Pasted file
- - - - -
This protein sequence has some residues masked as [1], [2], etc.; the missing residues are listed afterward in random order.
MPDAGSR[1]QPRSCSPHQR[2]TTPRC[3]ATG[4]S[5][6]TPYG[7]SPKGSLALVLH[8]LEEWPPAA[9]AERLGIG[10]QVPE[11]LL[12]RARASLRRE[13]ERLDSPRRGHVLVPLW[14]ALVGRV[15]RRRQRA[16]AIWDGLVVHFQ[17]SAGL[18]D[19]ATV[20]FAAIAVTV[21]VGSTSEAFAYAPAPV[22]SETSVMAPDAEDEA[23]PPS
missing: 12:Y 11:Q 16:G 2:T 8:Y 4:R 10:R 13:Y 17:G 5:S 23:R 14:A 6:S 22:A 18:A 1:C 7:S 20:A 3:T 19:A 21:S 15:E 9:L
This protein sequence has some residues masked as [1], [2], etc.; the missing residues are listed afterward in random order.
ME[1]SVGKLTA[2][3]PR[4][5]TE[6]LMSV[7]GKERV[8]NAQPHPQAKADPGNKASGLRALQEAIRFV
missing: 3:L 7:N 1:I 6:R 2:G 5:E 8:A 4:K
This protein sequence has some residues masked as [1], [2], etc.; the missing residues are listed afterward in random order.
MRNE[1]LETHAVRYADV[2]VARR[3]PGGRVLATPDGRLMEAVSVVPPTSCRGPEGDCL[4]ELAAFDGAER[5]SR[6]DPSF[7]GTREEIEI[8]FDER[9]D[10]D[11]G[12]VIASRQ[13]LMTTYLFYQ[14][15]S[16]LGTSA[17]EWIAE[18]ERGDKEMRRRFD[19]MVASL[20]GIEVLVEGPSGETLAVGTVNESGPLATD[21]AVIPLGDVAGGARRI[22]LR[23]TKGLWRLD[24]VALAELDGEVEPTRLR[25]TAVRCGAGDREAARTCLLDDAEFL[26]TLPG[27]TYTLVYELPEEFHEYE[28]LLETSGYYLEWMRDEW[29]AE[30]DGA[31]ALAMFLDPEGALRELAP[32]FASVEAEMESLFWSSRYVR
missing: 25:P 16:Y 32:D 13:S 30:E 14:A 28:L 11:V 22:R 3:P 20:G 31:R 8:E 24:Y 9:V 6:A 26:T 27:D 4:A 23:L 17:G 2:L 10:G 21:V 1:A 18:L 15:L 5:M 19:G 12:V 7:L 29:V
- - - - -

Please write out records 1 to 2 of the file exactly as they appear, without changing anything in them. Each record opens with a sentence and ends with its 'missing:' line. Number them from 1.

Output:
This protein sequence has some residues masked as [1], [2], etc.; the missing residues are listed afterward in random order.
MPDAGSR[1]QPRSCSPHQR[2]TTPRC[3]ATG[4]S[5][6]TPYG[7]SPKGSLALVLH[8]LEEWPPAA[9]AERLGIG[10]QVPE[11]LL[12]RARASLRRE[13]ERLDSPRRGHVLVPLW[14]ALVGRV[15]RRRQRA[16]AIWDGLVVHFQ[17]SAGL[18]D[19]ATV[20]FAAIAVTV[21]VGSTSEAFAYAPAPV[22]SETSVMAPDAEDEA[23]PPS
missing: 12:Y 11:Q 16:G 2:T 8:Y 4:R 10:R 13:Y 17:G 5:S 23:R 14:A 6:S 22:A 18:A 1:C 7:S 20:A 3:T 19:A 21:S 15:E 9:L
This protein sequence has some residues masked as [1], [2], etc.; the missing residues are listed afterward in random order.
ME[1]SVGKLTA[2][3]PR[4][5]TE[6]LMSV[7]GKERV[8]NAQPHPQAKADPGNKASGLRALQEAIRFV
missing: 3:L 7:N 1:I 6:R 2:G 5:E 8:A 4:K